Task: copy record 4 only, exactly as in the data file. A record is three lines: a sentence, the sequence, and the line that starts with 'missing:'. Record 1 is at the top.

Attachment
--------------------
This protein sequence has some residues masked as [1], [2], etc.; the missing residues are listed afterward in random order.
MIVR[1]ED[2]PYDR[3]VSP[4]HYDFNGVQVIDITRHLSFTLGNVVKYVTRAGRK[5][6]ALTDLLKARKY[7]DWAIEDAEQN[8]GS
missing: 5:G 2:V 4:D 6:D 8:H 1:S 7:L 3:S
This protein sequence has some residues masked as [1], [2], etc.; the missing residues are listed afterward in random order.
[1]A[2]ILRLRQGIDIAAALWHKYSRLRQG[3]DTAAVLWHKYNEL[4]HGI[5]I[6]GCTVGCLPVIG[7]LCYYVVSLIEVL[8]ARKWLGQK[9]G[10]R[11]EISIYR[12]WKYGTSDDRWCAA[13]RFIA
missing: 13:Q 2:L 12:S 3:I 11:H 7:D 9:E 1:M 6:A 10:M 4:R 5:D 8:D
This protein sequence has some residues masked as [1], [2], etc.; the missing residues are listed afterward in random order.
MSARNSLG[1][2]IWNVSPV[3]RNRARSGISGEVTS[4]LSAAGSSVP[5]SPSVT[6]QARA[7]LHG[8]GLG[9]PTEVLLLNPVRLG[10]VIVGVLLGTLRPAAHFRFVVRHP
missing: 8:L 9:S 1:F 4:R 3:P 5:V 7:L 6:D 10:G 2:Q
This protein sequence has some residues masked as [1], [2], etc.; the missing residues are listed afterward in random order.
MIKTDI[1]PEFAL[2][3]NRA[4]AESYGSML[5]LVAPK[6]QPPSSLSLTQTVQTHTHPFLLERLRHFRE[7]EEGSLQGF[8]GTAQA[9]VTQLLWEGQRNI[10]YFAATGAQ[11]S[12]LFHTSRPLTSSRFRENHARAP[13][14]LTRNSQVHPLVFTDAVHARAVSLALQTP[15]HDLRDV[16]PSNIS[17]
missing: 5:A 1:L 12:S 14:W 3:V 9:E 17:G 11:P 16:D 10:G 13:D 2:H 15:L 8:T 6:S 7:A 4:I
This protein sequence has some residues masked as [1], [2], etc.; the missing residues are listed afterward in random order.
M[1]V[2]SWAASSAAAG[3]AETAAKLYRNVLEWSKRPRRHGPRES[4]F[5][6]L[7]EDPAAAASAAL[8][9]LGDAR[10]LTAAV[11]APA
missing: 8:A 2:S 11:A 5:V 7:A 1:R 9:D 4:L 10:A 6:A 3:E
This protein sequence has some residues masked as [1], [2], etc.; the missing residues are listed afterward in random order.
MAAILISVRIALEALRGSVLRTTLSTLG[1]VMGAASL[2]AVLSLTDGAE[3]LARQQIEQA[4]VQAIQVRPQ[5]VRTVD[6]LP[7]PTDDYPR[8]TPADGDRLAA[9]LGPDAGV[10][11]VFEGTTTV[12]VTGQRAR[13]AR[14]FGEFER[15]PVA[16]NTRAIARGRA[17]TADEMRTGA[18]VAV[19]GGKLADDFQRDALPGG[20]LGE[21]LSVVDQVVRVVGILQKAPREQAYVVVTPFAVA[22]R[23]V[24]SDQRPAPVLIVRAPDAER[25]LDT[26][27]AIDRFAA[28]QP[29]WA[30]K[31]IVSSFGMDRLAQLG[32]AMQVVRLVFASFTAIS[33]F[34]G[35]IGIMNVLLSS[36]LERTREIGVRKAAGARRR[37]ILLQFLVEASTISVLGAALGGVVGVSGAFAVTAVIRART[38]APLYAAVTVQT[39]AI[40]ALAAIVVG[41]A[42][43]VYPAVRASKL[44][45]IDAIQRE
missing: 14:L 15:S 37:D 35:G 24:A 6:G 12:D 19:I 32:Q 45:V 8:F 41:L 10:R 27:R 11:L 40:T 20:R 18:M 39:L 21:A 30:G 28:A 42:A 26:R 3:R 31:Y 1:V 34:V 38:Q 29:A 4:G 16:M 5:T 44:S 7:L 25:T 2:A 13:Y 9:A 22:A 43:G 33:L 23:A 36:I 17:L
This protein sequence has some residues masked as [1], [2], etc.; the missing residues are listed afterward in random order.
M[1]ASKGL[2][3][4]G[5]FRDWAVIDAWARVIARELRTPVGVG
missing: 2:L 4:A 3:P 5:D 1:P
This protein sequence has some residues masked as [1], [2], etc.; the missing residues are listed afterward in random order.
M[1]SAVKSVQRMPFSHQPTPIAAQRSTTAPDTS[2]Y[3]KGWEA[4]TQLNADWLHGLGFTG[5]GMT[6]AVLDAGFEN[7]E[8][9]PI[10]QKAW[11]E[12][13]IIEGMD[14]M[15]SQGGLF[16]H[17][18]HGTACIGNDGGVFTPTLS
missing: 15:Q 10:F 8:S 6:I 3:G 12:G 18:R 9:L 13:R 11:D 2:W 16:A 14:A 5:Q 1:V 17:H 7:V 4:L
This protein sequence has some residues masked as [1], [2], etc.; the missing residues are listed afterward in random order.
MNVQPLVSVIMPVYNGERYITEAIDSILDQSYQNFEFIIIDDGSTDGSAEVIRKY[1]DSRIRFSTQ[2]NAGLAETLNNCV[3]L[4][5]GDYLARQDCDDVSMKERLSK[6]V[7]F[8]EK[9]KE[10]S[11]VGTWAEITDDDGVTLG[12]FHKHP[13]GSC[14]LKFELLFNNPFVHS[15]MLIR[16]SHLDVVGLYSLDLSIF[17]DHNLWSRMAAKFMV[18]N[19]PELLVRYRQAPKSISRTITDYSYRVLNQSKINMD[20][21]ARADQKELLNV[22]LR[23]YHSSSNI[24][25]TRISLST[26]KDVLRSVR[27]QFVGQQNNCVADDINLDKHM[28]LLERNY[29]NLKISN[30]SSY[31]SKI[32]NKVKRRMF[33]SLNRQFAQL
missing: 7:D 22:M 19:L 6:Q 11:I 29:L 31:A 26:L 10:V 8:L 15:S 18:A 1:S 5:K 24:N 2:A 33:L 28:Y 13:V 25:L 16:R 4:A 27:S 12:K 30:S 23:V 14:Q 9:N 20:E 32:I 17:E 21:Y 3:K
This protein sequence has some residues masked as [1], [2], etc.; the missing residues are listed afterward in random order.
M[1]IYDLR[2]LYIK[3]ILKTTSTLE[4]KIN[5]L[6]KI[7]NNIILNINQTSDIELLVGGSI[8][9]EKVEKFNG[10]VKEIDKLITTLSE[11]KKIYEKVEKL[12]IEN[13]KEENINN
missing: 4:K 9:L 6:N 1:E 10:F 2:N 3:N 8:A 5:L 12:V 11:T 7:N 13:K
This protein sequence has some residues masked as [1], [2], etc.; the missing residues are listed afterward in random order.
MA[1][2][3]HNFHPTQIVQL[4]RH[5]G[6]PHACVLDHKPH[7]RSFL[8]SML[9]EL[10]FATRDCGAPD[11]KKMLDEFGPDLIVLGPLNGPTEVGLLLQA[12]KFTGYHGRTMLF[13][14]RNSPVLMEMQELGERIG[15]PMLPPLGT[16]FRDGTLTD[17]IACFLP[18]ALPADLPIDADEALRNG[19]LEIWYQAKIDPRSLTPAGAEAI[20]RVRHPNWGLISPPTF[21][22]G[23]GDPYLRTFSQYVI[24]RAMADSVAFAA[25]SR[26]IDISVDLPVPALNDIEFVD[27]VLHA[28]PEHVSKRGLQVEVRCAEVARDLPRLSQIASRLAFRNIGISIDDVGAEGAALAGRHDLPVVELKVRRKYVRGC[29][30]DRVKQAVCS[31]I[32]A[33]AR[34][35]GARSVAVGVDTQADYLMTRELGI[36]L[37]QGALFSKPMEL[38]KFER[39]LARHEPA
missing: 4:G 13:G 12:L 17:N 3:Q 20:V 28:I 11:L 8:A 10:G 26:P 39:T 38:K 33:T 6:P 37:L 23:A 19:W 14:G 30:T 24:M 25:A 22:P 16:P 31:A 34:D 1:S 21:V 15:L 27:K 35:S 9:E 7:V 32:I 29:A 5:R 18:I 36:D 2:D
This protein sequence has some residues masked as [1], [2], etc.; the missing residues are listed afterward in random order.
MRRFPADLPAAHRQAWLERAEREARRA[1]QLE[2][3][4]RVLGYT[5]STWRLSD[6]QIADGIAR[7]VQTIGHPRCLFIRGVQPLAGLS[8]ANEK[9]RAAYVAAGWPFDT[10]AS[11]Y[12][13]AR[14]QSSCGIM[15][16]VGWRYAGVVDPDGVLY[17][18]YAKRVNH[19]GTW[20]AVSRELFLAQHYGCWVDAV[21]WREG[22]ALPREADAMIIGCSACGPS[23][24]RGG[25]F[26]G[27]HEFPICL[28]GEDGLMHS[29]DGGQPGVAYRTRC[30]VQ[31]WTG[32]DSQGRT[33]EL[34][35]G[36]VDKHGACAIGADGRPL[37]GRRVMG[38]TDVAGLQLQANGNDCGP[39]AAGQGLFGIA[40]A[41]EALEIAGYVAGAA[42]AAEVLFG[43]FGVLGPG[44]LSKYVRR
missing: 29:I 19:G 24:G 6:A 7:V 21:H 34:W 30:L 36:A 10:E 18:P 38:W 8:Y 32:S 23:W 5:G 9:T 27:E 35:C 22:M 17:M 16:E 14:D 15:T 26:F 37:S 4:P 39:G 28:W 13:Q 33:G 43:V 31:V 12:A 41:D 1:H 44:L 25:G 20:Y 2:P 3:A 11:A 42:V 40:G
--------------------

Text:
This protein sequence has some residues masked as [1], [2], etc.; the missing residues are listed afterward in random order.
MIKTDI[1]PEFAL[2][3]NRA[4]AESYGSML[5]LVAPK[6]QPPSSLSLTQTVQTHTHPFLLERLRHFRE[7]EEGSLQGF[8]GTAQA[9]VTQLLWEGQRNI[10]YFAATGAQ[11]S[12]LFHTSRPLTSSRFRENHARAP[13][14]LTRNSQVHPLVFTDAVHARAVSLALQTP[15]HDLRDV[16]PSNIS[17]
missing: 5:A 1:L 12:S 14:W 3:V 9:E 17:G 11:P 16:D 10:G 13:D 2:H 15:L 8:T 6:S 7:A 4:I